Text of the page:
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Tuesday, September 2, 2014

Teacher Tuesday: DIY interactive whiteboard


Welcome back to Teacher Tuesday! Today I'm sharing a tutorial on my biggest school project last year: my DIY interactive whiteboard (aka SmartBoard, Promethean Board etc). I know it sounds crazy to make your own interactive whiteboard, but trust me, it's not nearly as techy and complicated as it sounds, and get this: if you have a projector, this thing will only cost you $50!! That's a lot less than the astronomical amount it would cost you to get a name-brand SmartBoard or other pre-made interactive whiteboard. So it's definitely worth the sweat equity to get it going.

Materials:
1 Wii Remote (like this one)- around $20
1 Infrared Pen (like this one)- $20-$30 depending on the type you choose
Wiimote Whiteboard software (like this one)- free
Computer with bluetooth capability (or you can get a bluetooth dongle here)
Projector (preferably mounted, but not required)

1. Make sure you have a projector and a space on which to project an image. It can be a regular whiteboard, a projector screen, or even a wall (which is what I used- and actually prefer).


Because my walls are pretty old and yucky, I bought some white contact paper and black painter's tape at Home Depot and put it up on the wall where the projected image goes. It is a nice touch that helps define the space for the students, and it makes it easier to see because you can't see the chipped paint on the wall, but it is definitely not necessary.

If possible, make sure the projector is mounted- and if you can't do that, get it as stable and immovable as possible. The less it moves the better. Connect your computer to your projector.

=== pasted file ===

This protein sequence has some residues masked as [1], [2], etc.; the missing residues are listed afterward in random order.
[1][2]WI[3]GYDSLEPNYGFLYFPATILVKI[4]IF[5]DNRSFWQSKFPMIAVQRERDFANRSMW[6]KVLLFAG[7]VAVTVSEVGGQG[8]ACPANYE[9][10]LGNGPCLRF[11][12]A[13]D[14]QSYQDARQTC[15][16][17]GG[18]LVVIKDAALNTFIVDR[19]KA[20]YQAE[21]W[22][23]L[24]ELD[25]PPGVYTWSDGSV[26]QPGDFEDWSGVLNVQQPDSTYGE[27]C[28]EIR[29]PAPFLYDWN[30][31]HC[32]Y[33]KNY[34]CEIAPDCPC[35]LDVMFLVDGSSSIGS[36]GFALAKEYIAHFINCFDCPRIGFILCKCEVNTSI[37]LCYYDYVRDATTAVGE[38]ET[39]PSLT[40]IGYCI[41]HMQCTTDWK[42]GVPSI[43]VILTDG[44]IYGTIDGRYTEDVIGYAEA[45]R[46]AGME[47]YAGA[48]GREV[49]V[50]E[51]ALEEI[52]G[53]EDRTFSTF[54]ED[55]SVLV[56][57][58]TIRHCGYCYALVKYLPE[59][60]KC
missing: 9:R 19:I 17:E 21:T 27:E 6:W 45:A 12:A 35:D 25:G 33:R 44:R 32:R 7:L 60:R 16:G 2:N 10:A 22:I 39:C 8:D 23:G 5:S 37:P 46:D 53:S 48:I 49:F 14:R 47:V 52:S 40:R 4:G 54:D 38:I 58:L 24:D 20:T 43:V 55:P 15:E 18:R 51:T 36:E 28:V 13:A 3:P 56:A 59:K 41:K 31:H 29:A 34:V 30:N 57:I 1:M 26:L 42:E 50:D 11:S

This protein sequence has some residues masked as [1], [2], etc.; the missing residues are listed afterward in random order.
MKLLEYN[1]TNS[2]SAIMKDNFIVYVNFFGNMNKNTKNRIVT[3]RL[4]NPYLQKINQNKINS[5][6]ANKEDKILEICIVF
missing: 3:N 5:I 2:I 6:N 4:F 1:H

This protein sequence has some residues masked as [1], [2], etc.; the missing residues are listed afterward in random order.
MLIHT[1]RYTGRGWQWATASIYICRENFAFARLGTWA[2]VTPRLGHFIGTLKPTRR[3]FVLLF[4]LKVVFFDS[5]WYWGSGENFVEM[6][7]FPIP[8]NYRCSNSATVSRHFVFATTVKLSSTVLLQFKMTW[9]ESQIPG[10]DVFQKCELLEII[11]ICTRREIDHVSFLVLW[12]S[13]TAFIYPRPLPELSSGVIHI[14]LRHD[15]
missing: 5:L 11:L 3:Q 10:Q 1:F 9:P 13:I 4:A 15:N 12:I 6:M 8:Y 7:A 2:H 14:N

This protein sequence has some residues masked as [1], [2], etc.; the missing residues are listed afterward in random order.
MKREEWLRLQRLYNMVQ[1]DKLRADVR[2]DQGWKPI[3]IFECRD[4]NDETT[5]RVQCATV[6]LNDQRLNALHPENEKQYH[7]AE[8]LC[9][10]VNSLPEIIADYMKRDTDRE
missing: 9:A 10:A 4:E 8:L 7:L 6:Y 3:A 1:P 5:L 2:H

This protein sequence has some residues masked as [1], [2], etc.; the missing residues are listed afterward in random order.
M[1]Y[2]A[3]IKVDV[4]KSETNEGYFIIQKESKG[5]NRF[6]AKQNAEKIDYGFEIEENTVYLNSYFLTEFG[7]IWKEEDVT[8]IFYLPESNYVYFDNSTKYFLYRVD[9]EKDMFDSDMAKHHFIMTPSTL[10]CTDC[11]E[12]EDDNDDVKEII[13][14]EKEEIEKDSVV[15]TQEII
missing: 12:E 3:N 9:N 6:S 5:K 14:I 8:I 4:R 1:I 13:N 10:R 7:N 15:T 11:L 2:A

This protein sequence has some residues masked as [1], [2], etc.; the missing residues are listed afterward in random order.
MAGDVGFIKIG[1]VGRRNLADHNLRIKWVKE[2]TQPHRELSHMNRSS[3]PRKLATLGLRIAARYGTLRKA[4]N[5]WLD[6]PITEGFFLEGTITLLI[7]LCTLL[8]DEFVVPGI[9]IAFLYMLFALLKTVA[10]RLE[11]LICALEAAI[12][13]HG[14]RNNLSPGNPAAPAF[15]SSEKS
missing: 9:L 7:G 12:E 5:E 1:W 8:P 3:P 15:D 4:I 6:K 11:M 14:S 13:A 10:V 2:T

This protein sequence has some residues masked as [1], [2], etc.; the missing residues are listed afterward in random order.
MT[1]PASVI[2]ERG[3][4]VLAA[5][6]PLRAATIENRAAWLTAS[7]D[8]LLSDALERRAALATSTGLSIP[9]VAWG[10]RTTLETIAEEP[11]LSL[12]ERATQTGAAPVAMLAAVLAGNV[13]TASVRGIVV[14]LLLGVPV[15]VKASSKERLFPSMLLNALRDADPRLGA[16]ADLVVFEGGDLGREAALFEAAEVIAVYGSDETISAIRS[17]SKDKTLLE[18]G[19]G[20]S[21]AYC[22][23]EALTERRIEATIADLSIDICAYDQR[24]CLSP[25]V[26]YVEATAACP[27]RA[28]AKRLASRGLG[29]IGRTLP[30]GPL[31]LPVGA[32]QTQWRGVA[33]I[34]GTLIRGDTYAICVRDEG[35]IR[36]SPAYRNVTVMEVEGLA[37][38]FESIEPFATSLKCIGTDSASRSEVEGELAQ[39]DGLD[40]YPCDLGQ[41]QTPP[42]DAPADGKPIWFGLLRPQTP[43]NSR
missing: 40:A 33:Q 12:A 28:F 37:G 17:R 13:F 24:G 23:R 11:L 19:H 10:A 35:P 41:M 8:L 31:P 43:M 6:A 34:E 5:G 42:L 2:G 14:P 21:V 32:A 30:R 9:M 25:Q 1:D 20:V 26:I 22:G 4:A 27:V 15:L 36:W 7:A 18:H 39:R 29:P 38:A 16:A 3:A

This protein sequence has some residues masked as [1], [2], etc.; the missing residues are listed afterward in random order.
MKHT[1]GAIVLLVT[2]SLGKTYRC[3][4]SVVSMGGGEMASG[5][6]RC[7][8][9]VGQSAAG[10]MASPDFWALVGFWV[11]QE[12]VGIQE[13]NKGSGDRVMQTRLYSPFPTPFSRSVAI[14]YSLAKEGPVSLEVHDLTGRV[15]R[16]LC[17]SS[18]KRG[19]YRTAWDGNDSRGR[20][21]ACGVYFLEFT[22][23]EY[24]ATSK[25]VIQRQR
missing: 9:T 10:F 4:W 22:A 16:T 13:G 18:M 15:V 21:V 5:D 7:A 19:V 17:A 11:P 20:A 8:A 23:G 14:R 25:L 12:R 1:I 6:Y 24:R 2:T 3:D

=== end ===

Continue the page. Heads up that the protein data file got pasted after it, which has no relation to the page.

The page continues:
2. Buy a Wii remote and IR (infrared) pen. Use the links above or you can shop around for your favorite type. There are tons of different pens you can get here, as well as several other online options. You could even make your own pen if you wanted, but no need to dive into that unless you are really up for an adventure! :)

3. Download the correct version of the free software onto your computer to match your operating system. If you want to explore all the software versions available, you can check out this site, but I recommend sticking with the one already mentioned.

4. Open bluetooth on your computer. Open the back of the Wii remote (where you put in the batteries) and push the red button until you see the Wii remote appear under the list of bluetooth items on your computer. Your remote is now connected to your computer.

5. Open the Wiimote software you downloaded. Hold down the 1 and 2 buttons on the front of the Wii remote at the same time. You may see some text scrolling in a new window- this is good. Keep holding the buttons. When you see a blue bar appear towards the top of the Wiimote software window showing the battery level, you are successfully connected and can stop holding the buttons.



6. Turn on your projector. Set your Wii remote up somewhere where the black end can "see" the whole projected image- this is the tricky part. You can tape it to the projector, set it on a table, or use a mic stand to point it towards the image. It needs to be far enough away to get the whole screen but close enough to be able to "see" the IR pen. I used a mic stand for several months and ended up mounting it to the ceiling like this: